Learning outcomes:

Upon completion of the lectures, students will learn how to critically evaluate the content of sustainability reports considering the politico-economic context and relevance of the information for different groups of stakeholders.

Students will get understanding about institutional factors associated with initiation and development of environmental and social reporting in Russian large oil and gas companies and about approaches to evaluate environmental performance of a company. They will be able to describe different indicators of EP, and in practical application in Russian companies. Students will get knowledge about (1) normative and regulative frameworks of environmental reporting of production companies in Russia, and in particularly, oil and gas industry, and (2) who are the bodies developing reporting standards at national and international levels.  

Students will get understanding that development of a cooperation network in many ways depends on the institutional environment; the networks apply institutionalized models or ideas originating from the experience of others; local implementation of the idea or a model is always unique due to unique circumstances and managerial experience of the network organizers.

The lectures will equip students with an in-depth knowledge of the sustainability-related challenges and issues within supply chain management and logistics.

Especially recommended elective courses:N/A

Offered as a free-standing course:No

Prerequisites:Students must be admitted to the two-year program Master of Science in Sustainable Management, or have explicit permission from the administration ofBusiness School at University of Nordland and Baltic State Technical University.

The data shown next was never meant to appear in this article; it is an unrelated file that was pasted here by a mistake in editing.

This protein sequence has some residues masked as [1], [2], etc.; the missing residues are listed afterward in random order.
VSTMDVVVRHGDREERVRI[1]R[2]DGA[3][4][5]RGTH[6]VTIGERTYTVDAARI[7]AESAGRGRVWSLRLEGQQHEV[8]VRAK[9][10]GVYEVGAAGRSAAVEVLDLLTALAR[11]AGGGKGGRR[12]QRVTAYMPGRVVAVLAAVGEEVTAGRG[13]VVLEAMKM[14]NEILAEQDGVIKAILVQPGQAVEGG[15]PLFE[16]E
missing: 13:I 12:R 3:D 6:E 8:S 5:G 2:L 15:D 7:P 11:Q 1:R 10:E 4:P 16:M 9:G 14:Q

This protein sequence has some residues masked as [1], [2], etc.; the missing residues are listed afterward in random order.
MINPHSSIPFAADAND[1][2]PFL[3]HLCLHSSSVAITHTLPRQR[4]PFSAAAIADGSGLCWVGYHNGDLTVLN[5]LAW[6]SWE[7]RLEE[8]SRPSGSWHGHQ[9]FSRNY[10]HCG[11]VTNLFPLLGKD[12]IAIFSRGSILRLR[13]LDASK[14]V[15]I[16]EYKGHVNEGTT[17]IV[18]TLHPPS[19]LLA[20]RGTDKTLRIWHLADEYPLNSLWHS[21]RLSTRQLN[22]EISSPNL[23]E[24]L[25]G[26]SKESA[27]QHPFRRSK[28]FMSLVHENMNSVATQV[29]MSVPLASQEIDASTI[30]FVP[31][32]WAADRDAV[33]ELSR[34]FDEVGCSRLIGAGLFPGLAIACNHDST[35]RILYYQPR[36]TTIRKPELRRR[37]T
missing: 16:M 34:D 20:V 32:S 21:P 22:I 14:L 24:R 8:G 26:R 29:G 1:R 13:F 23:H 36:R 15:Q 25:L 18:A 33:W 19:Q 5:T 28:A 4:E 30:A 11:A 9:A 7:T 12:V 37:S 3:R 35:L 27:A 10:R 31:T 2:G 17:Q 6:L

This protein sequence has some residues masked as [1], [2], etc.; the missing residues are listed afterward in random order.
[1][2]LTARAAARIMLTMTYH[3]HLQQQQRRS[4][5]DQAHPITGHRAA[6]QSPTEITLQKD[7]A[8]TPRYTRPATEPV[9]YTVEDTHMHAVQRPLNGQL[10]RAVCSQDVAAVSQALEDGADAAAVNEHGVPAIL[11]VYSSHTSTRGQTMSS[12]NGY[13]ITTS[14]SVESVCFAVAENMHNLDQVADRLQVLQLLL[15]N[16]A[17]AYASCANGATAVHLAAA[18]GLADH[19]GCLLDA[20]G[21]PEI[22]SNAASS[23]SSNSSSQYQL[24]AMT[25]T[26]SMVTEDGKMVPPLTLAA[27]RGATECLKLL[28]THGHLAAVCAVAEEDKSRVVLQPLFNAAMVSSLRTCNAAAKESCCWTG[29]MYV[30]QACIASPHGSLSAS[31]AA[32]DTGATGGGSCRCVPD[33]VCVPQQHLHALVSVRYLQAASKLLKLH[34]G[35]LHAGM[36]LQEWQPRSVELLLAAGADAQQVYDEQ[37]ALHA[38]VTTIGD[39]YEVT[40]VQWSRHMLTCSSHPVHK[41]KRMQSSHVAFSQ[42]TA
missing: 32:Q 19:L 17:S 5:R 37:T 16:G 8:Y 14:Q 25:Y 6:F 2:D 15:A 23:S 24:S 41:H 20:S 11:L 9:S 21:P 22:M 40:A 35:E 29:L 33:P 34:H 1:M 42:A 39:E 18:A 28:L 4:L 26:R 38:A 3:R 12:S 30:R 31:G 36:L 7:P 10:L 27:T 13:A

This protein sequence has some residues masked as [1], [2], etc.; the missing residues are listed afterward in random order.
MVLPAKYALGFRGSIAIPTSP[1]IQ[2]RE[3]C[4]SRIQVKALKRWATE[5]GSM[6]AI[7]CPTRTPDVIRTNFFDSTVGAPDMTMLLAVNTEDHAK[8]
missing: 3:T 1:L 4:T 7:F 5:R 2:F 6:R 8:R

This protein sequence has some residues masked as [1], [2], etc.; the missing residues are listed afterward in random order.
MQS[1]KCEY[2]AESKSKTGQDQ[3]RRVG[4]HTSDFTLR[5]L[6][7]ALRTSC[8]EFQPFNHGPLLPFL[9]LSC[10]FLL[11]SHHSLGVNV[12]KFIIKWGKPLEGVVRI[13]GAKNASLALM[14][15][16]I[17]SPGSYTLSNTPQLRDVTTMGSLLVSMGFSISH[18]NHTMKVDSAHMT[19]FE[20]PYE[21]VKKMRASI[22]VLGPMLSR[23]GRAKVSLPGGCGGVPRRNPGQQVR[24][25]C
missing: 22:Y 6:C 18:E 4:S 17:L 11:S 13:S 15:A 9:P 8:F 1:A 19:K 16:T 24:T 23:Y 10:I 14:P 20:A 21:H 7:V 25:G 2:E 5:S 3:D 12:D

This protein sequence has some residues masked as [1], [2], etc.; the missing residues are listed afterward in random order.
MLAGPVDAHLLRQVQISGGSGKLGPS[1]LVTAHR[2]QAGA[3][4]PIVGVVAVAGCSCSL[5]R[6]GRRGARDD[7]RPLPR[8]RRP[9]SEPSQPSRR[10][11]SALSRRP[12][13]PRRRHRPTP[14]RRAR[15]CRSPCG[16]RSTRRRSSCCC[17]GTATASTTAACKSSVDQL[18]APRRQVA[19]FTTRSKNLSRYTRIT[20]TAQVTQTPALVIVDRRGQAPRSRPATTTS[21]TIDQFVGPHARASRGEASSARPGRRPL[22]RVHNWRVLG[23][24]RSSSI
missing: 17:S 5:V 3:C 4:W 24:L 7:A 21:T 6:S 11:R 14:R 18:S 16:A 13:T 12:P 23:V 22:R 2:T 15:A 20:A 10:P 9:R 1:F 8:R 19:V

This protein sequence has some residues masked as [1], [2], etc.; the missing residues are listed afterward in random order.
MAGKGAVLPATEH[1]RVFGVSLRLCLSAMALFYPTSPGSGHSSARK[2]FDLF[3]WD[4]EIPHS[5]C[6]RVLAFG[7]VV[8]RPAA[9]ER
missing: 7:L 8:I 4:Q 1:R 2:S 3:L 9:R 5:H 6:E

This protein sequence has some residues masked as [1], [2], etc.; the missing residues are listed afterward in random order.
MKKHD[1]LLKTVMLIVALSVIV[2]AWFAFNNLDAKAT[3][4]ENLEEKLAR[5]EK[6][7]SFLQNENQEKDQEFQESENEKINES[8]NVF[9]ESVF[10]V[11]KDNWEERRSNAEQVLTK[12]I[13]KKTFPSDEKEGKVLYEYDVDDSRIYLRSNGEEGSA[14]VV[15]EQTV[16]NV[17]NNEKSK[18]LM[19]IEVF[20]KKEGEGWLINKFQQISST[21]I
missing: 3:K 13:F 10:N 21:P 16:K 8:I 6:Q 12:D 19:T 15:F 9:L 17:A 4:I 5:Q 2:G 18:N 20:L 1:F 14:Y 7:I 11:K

Recommended previous knowledge:N/A

Mode of delivery:Face-to-face lectures

Learning activities and teaching methods:Lectures, discussions in class and cases.

Assessment methods and criteria:Each section is evaluated by teachers. Overall assessment: pass/not pass

Work placement:N/A

Study progression requirement:N/A

Required reading:

Azzone, G., Noci, G., Manzini, R., Welford, R., & Young, C. W. (1996). Defining environmental performance indicators: an integrated framework.Business Strategy and the Environment, 5(2), 69-80.

Bansal, P.,Roth, K. (2000). Why companies go green: A model of ecological responsiveness, Academy of Management Journal, Volume 43, Issue 4, August 2000, Pages 717-736,

Huggins, R. (2000) The success and failure of policy-implanted inter-firm network initiatives: motivations, processes and structure, Entrepreneurship & Regional Development: An International Journal, 12:2,111-135.

Mineev A., Bourmistrov, A. (2015). Social Capital at Work: A Case of Adapting a Norwegian Cooperation Model in Russia. Journal of East-West Business, Vol. 21, Iss. 2, 2015.

Recommended reading:

Bennett, R.J. (1998): Business associations and their potential contribution to the competitiveness of SMEs, Entrepreneurship & Regional Development:An International Journal, 10:3, 243-260.

Brown, J. and Fraser, M. (2006) Approaches and Perspectives in Social and Environmental Accounting: an Overview of the Conceptual Landscape, Business Strategy and the Environment, 15, pp.103-117.

Human, S.E. and Provan,K.G.: Legitimacy Building in the Evolution of Small-Firm Multilateral Networks: A Comparative Study of Success and Demise, Administrative Science Quarterly 2000 45: 327

Kuznetsov, A., Kuznetsova, O. & Warren, R. (2009) CSR and the legitimacy of business in transition economies: The case of Russia. Scandinavian Journal of Management, vol.25, pp.37-45.

Linton, J. D., Klassen, R., &Jayaraman, V. (2007). Sustainable supply chains: An introduction. Journal of Operations Management, Vol.25, pp. 1075-1082.

Seuring, S., & M?ller, M. (2008). From a literature review to a conceptual framework for sustainable supply chain management. Journal of Cleaner Production, Vol.16, pp. 1699-1710.

Srivastava, S. K. (2007). Green supply-chain management: A state-of-the-art literature review. International Journal of Management Reviews, Vol.9, pp. 53-80.